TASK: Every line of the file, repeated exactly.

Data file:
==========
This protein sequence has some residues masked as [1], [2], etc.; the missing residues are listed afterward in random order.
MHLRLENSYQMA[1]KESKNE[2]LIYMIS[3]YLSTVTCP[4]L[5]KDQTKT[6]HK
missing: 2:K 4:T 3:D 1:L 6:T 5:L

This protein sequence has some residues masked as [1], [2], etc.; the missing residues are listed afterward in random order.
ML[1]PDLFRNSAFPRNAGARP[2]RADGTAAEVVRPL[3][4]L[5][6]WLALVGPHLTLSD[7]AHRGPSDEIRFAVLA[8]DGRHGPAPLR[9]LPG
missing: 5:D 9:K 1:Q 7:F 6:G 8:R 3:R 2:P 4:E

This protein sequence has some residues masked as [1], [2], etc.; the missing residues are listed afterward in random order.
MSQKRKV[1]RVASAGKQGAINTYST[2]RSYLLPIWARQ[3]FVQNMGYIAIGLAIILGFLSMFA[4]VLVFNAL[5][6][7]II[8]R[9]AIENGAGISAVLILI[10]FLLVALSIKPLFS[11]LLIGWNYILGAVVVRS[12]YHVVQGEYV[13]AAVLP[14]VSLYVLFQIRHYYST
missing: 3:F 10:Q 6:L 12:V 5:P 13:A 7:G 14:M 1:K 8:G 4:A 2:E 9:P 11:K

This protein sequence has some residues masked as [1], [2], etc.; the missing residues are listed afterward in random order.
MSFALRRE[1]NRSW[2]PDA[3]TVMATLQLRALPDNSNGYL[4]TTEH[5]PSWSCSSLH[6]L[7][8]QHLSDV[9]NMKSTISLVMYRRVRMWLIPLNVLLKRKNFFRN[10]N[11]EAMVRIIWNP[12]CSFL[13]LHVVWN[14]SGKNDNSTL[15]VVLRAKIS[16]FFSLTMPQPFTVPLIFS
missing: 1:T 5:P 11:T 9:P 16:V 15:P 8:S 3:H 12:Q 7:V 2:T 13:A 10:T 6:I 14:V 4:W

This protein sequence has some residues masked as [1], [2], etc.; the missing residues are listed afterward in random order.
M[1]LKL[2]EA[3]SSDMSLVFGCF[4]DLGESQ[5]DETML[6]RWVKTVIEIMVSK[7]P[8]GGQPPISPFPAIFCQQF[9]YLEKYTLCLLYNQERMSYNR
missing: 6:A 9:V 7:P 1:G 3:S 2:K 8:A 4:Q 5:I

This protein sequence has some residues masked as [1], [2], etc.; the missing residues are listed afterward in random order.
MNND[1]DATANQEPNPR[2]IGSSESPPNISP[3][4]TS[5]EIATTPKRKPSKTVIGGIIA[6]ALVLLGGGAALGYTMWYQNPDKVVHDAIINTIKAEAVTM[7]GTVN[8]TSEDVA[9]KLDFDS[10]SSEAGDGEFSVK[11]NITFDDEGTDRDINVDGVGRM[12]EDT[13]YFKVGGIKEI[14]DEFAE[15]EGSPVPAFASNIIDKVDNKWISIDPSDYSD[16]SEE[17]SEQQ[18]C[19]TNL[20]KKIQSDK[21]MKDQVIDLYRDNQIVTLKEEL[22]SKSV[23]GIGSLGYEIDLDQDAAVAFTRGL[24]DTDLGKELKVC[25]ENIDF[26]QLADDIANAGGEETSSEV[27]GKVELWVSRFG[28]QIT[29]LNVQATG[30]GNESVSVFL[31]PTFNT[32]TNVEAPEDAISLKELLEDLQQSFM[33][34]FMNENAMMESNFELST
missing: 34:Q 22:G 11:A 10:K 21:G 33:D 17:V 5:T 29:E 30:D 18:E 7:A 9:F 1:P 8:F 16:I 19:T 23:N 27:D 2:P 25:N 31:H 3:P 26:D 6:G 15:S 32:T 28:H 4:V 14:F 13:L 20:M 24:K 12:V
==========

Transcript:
This protein sequence has some residues masked as [1], [2], etc.; the missing residues are listed afterward in random order.
MHLRLENSYQMA[1]KESKNE[2]LIYMIS[3]YLSTVTCP[4]L[5]KDQTKT[6]HK
missing: 2:K 4:T 3:D 1:L 6:T 5:L

This protein sequence has some residues masked as [1], [2], etc.; the missing residues are listed afterward in random order.
ML[1]PDLFRNSAFPRNAGARP[2]RADGTAAEVVRPL[3][4]L[5][6]WLALVGPHLTLSD[7]AHRGPSDEIRFAVLA[8]DGRHGPAPLR[9]LPG
missing: 5:D 9:K 1:Q 7:F 6:G 8:R 3:R 2:P 4:E

This protein sequence has some residues masked as [1], [2], etc.; the missing residues are listed afterward in random order.
MSQKRKV[1]RVASAGKQGAINTYST[2]RSYLLPIWARQ[3]FVQNMGYIAIGLAIILGFLSMFA[4]VLVFNAL[5][6][7]II[8]R[9]AIENGAGISAVLILI[10]FLLVALSIKPLFS[11]LLIGWNYILGAVVVRS[12]YHVVQGEYV[13]AAVLP[14]VSLYVLFQIRHYYST
missing: 3:F 10:Q 6:L 12:V 5:P 13:A 7:G 14:M 1:K 8:G 4:A 2:E 9:P 11:K

This protein sequence has some residues masked as [1], [2], etc.; the missing residues are listed afterward in random order.
MSFALRRE[1]NRSW[2]PDA[3]TVMATLQLRALPDNSNGYL[4]TTEH[5]PSWSCSSLH[6]L[7][8]QHLSDV[9]NMKSTISLVMYRRVRMWLIPLNVLLKRKNFFRN[10]N[11]EAMVRIIWNP[12]CSFL[13]LHVVWN[14]SGKNDNSTL[15]VVLRAKIS[16]FFSLTMPQPFTVPLIFS
missing: 1:T 5:P 11:T 9:P 16:V 15:P 8:S 3:H 12:Q 7:V 2:T 13:A 10:T 6:I 14:V 4:W

This protein sequence has some residues masked as [1], [2], etc.; the missing residues are listed afterward in random order.
M[1]LKL[2]EA[3]SSDMSLVFGCF[4]DLGESQ[5]DETML[6]RWVKTVIEIMVSK[7]P[8]GGQPPISPFPAIFCQQF[9]YLEKYTLCLLYNQERMSYNR
missing: 6:A 9:V 7:P 1:G 3:S 2:K 8:A 4:Q 5:I

This protein sequence has some residues masked as [1], [2], etc.; the missing residues are listed afterward in random order.
MNND[1]DATANQEPNPR[2]IGSSESPPNISP[3][4]TS[5]EIATTPKRKPSKTVIGGIIA[6]ALVLLGGGAALGYTMWYQNPDKVVHDAIINTIKAEAVTM[7]GTVN[8]TSEDVA[9]KLDFDS[10]SSEAGDGEFSVK[11]NITFDDEGTDRDINVDGVGRM[12]EDT[13]YFKVGGIKEI[14]DEFAE[15]EGSPVPAFASNIIDKVDNKWISIDPSDYSD[16]SEE[17]SEQQ[18]C[19]TNL[20]KKIQSDK[21]MKDQVIDLYRDNQIVTLKEEL[22]SKSV[23]GIGSLGYEIDLDQDAAVAFTRGL[24]DTDLGKELKVC[25]ENIDF[26]QLADDIANAGGEETSSEV[27]GKVELWVSRFG[28]QIT[29]LNVQATG[30]GNESVSVFL[31]PTFNT[32]TNVEAPEDAISLKELLEDLQQSFM[33][34]FMNENAMMESNFELST
missing: 34:Q 22:G 11:A 10:K 21:G 33:D 17:V 5:T 29:E 30:D 18:E 7:A 9:F 1:P 8:F 16:I 19:T 23:N 27:D 2:P 25:N 31:H 3:P 26:D 6:G 15:S 32:T 28:H 4:V 14:F 13:L 20:M 24:K 12:V